If you were expecting a monster relief rally on the FTSE 100 this morning, you willhave been disappointed.
At time of writing, the FTSE 100 is up just 0.60% at 6871, seven points off its 52-week high of 6878.Markets were clearly factoring in a win for the No campaign.
There are some winners, notably and unsurprisingly Royal Bank of Scotland, up 3.4% at time of writing. Lloyds Banking Group is up 2%. SSE has risen a similar amount. Standard Life is up just 1%.
Clearly, things would have been a lot more dramatic if Scotland had voted Yes.
Theres More to Life Than Scotland
The market has moved on, and is now worrying about the mining sector instead. The slowing Chinese economy, disappointing stimulus measures, and rising value of the dollar have knocked Rio Tinto and BHP Billiton, and most other miners.
Yet I wouldnt write off the longer-term positive impact of the No vote. That is likely to be felt over the next few weeks and months, and should give the index asustainedlift.
First, overseas investors are estimated to have pulled 16.6 billion out of the UK, in the run-up to yesterdays referendum. That money wont rush back into the FTSE 100 in an hour or two.
But those missing billions should return, as passions calm in Scotland, and the rest of the UK also looks to move on. And that will be a nice kicker for the FTSE 100.
Tick CapeX For Growth
Also, UK companies that have delayed capital expenditure until after the referendum are likely to take the plunge.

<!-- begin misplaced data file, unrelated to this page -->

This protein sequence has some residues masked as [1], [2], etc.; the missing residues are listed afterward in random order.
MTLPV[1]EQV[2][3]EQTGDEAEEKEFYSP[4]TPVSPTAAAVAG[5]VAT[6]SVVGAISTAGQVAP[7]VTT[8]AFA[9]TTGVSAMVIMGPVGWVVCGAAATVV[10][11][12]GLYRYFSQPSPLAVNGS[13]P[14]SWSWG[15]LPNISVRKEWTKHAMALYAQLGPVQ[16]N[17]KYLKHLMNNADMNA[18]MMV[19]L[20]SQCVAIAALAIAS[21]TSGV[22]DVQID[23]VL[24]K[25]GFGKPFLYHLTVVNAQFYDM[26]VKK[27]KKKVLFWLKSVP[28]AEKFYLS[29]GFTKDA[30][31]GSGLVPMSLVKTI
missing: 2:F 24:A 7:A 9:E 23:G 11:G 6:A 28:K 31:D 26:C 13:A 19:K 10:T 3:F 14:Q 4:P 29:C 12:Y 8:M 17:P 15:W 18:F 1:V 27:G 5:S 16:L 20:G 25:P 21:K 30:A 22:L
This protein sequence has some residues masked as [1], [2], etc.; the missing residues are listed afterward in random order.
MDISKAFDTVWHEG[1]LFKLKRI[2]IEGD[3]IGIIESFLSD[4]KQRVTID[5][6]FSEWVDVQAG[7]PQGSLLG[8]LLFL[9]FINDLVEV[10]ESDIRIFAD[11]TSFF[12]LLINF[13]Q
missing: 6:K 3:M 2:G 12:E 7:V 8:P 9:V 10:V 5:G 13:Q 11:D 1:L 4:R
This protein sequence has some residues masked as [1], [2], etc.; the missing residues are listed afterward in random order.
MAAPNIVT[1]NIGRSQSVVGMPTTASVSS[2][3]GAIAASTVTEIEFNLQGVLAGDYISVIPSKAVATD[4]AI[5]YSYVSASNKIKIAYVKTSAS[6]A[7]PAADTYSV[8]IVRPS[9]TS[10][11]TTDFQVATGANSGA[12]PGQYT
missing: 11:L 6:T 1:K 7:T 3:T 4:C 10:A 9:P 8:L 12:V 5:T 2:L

Yes, the poll was fairly close, at 55% to 45%, and there is early talk that the Nationalists will push for another referendum.
But once the fuss has died down, I dont think Scotland will be in a hurry to repeatrecent events. The Nats will need time to lick their wounds.
If sovereignty risk is off the table for a generation, that will encourage companies to make long-term capital intensive investment decisions in areas such as North Sea oil exploration and production.
UK corporates are sitting on a mountain of cash. It would be good to see them spending more of it.
There will be continuing political headwinds in the UK, as politicians battle with constitutional change, the May 2015 election, and the prospect of a referendum on EU membership in 2017.
Again, however, the Scottish vote will calm matters. A Tory victory and EU exit is now less likely.
Also, the failure of the noisy Nats may suggest that the English would be less likely to vote No to the EU than you would might think if you listened to the similarly noisy UKIP.
That will help the FTSE 100 as well.
The No vote does make an interest rise more likely now. Consensus says the first hike could come in the Spring, but I wouldnt be surprised to see it postponed further.
Even if Im wrong, subsequent rate hikes are likely to remain as rare as hens teeth, as the economy remains fragile, posing little threat to stock market growth.
The pound has rebounded in recent days, and this will hurt the FTSE 100, because its constituent companies generate 77% of their profits overseas.
These earnings now be worth less once converted into pounds.
As ever, it wont all be plain sailing. The eurozone, Ukraine, Middle East and China will certainly see to that.
If youre optimistic, it isnt too late to hop on board. At just 13.71 times earnings for the index, the FTSE 100certainly isnt overpriced.
Plus you can also pocket a juicy yield of 3.41%.
The FTSE 100 is just 50 points off its all-time high of 6930. It will be nice to have put a bit of extra money in the market when it finally gets there.